During early COVID-19 disease, the throat and salivary glands were shown to be major sites of viral replication and transmission suggesting that oral antiseptics might be effective anti-viral agents . If so, they would be particularly relevant to oral health-care providers who are at an elevated risk of exposure to COVID-19 due to their proximity to the nasopharynx of patients and the use of aerosol-generating equipment. Thus, Meister and colleagues evaluated the virucidal activity of eight commercially available oral rinses, including recognised antiviral agents such as hydrogen peroxide and clorhexidine, against three different strains of SARS-CoV-2 under in vitro conditions that mimicked nasopharyngeal secretions. In the case of three products, exposure times of 30 seconds were sufficient to inactivate SARS-CoV-2 significantly, supporting the idea that oral rinsing might reduce the viral load in saliva thus potentially reducing transmission . The three effective mouthwashes were Dequonal (active ingredients: equalinium chloride, benzalkonium chloride), Listerine Cool Mint (active ingredients: ethanol, essential oils) and Iso-Betadine mouthwash 1.0% (active ingredient: povidone-iodine). These reduced viral infectivity by up to three orders of magnitude compared to the background level, i.e. with log reduction factors of ≥ 3.11, ≥ 2.78 and ≥ 2.61 for the three strains of SARS-CoV-2 .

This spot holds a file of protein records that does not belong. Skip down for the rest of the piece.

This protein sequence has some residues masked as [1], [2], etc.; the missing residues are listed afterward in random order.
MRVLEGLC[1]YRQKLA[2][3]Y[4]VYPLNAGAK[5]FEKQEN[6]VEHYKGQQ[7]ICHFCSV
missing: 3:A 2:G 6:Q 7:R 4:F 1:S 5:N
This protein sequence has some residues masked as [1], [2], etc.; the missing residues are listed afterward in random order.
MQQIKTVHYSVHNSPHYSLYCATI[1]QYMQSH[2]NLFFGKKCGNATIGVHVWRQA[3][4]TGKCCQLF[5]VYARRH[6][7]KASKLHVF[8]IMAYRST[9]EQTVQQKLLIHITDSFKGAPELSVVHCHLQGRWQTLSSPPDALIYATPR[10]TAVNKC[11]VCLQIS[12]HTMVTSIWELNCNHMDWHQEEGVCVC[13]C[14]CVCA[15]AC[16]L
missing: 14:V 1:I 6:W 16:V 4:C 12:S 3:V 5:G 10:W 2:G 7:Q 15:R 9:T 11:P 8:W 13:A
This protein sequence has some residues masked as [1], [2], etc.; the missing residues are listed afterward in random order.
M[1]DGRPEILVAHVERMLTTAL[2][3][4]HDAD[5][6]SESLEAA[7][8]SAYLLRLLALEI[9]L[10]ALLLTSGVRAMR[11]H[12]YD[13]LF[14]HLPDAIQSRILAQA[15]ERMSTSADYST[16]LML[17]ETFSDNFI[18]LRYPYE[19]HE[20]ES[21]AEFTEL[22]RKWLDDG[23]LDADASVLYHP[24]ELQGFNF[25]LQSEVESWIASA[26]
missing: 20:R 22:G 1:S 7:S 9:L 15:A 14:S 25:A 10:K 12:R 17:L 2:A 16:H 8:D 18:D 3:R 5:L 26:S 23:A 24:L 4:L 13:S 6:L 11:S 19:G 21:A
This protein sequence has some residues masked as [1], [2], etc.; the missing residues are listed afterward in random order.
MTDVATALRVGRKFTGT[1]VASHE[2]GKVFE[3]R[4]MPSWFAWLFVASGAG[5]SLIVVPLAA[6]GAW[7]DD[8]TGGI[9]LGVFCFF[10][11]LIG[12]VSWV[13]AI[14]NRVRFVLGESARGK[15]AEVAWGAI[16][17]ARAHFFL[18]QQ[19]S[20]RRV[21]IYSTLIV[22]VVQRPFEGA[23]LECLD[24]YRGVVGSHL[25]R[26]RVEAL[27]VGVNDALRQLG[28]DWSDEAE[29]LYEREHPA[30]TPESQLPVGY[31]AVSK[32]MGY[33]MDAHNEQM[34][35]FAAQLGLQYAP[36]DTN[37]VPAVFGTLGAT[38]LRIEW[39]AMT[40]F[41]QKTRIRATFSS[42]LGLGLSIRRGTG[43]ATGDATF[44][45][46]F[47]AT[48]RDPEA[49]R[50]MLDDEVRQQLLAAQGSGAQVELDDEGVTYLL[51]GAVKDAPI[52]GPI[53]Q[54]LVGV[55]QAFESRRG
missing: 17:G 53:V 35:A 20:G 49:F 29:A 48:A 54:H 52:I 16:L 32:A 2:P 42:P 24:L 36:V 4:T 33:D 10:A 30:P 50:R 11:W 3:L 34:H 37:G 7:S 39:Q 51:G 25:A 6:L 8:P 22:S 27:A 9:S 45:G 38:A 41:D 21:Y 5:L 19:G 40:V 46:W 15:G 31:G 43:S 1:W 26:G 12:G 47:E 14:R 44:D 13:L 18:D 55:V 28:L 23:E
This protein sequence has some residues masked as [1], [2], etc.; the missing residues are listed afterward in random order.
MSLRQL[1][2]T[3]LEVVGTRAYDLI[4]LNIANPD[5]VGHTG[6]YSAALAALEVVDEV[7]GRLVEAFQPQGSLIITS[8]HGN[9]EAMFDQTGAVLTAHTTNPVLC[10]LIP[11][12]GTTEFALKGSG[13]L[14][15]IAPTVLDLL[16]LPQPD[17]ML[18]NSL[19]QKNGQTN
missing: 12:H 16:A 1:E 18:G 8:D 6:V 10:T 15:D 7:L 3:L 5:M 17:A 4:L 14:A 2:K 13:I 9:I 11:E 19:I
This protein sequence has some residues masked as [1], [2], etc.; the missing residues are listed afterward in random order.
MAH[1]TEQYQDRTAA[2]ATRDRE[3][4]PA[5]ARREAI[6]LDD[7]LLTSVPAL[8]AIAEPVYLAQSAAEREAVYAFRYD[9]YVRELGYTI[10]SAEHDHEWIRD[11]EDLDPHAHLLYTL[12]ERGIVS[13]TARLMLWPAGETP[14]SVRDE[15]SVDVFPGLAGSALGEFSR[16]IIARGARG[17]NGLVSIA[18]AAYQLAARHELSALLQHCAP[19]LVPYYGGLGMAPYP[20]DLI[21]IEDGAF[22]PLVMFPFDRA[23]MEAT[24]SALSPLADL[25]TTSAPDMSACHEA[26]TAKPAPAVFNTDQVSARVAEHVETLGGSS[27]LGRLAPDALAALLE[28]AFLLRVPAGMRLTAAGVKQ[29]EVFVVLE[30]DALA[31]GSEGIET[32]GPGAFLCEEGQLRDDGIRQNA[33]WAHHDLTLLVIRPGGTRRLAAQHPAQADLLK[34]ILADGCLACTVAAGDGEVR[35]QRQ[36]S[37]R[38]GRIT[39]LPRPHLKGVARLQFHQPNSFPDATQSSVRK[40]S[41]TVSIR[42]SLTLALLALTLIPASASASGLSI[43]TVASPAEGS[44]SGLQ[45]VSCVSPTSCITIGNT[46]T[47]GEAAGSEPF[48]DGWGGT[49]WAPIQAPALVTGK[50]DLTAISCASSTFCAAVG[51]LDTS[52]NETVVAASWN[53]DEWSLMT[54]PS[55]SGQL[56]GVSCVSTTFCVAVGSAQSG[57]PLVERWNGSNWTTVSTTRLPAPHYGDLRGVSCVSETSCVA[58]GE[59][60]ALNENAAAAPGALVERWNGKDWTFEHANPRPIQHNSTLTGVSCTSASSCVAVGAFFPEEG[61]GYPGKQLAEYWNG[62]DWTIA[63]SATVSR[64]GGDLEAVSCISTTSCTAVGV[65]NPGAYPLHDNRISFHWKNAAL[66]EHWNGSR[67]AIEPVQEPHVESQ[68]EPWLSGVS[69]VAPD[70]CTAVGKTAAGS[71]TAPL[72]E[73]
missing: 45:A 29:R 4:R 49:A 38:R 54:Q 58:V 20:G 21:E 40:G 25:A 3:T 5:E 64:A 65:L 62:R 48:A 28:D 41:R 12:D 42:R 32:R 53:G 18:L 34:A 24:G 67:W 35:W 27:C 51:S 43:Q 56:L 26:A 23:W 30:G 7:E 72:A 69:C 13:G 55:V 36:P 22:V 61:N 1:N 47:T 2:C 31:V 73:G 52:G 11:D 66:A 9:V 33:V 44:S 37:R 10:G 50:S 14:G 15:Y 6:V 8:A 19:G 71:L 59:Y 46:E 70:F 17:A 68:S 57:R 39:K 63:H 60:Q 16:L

Topical Iodine, Povidone-Iodine, as an Antiseptic Agent against Coronaviruses Including SARS-CoV-2
Of these three mouthwashes, it has been hypothesised that povidone-iodine (PVP-I) at 0.5%, administered as a nasal spray and mouthwash/gargle , will kill SARS-CoV-2 in vivo in the oronasal cavities and hence may reduce cross infection from patients to healthcare workers and vice versa. Clearly, this may be relevant for hospitalised patients with COVID- 19. However, it is potentially just as important in reducing cross-infection from those with asymptomatic COVID infection to healthcare workers who work close to the nose and mouth, i.e. dentists, oral and maxillofacial surgeons, ENT surgeons, ophthalmologists, anaesthetists, and vice versa.